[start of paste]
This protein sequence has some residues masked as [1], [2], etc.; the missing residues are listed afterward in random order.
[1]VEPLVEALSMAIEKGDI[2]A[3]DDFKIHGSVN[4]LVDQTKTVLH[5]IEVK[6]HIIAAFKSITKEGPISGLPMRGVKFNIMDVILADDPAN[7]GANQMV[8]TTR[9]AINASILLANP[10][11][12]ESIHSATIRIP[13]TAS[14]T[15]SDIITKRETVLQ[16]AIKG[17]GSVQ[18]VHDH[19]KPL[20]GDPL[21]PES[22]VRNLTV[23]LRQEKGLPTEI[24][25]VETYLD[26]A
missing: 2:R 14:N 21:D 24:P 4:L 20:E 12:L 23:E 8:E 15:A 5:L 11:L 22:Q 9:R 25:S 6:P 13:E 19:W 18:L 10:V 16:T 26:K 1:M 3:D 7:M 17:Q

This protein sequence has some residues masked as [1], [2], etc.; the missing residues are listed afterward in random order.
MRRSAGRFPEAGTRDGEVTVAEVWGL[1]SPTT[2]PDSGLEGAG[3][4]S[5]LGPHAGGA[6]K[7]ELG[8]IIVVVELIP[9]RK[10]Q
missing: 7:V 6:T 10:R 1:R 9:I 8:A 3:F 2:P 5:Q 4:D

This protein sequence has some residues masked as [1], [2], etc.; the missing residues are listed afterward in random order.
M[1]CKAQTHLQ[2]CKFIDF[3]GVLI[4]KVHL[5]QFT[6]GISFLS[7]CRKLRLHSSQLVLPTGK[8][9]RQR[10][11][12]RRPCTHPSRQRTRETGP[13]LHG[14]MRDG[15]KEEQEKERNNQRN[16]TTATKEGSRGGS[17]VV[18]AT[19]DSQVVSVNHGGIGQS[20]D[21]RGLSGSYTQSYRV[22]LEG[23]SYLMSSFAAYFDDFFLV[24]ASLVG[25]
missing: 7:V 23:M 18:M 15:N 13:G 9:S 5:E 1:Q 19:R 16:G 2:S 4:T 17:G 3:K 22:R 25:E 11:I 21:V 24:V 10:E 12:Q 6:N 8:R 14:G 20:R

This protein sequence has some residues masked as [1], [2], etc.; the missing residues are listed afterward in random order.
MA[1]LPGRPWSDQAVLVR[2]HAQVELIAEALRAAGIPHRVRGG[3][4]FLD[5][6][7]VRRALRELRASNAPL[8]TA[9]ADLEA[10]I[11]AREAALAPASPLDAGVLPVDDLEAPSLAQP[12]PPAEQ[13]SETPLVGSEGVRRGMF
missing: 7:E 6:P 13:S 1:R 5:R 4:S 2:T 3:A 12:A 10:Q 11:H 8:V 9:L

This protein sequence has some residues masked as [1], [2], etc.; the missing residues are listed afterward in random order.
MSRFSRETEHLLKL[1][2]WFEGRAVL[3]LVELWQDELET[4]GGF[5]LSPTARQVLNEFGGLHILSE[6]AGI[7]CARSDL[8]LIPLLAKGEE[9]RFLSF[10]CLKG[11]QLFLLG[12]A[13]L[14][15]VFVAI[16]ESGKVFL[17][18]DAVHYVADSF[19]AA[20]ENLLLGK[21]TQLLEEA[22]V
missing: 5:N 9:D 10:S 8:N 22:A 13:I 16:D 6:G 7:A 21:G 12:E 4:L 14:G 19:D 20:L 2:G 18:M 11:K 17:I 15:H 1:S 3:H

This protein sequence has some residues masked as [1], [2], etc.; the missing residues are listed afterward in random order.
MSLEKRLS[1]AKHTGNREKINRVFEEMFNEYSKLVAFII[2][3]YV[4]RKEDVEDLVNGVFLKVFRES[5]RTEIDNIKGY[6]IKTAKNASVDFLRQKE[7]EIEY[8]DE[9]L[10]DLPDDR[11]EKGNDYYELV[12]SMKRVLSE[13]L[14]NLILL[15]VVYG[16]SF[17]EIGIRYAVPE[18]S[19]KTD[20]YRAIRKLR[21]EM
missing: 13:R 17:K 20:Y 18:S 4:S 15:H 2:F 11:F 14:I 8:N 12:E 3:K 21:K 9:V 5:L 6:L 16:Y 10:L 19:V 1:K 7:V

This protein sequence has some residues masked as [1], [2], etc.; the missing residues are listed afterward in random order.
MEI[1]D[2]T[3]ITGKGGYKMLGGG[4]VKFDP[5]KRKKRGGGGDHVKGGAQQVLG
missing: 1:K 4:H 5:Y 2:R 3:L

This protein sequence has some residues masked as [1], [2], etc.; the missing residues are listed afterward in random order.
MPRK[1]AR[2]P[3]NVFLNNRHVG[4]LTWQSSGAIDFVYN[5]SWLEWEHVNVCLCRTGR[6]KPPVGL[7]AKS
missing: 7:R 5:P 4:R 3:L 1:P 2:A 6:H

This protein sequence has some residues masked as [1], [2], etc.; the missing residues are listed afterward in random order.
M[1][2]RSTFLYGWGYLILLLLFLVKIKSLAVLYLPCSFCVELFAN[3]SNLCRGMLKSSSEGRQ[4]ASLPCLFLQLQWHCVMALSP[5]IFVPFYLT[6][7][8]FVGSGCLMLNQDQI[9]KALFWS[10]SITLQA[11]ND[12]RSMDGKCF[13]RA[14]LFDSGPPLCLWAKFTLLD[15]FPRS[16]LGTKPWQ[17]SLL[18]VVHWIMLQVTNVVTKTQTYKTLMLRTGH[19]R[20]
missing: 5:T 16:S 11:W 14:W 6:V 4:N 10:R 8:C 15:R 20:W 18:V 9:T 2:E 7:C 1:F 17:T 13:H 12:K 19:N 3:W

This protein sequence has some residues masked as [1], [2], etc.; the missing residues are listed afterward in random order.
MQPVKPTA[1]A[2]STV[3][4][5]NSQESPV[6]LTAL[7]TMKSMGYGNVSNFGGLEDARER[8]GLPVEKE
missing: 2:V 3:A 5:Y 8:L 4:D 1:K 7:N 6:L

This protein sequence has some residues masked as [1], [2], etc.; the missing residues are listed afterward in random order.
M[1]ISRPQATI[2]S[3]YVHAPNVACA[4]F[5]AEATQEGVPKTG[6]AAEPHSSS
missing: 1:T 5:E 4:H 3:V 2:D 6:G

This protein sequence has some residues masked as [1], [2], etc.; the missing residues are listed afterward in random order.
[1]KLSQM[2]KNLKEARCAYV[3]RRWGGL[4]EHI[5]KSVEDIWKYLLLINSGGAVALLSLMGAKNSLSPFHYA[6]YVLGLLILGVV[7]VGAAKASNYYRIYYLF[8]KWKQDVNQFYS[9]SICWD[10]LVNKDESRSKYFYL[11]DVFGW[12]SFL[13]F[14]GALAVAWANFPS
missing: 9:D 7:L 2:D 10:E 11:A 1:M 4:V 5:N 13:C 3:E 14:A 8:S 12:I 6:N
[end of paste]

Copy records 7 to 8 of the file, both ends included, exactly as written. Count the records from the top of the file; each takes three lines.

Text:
This protein sequence has some residues masked as [1], [2], etc.; the missing residues are listed afterward in random order.
MEI[1]D[2]T[3]ITGKGGYKMLGGG[4]VKFDP[5]KRKKRGGGGDHVKGGAQQVLG
missing: 1:K 4:H 5:Y 2:R 3:L

This protein sequence has some residues masked as [1], [2], etc.; the missing residues are listed afterward in random order.
MPRK[1]AR[2]P[3]NVFLNNRHVG[4]LTWQSSGAIDFVYN[5]SWLEWEHVNVCLCRTGR[6]KPPVGL[7]AKS
missing: 7:R 5:P 4:R 3:L 1:P 2:A 6:H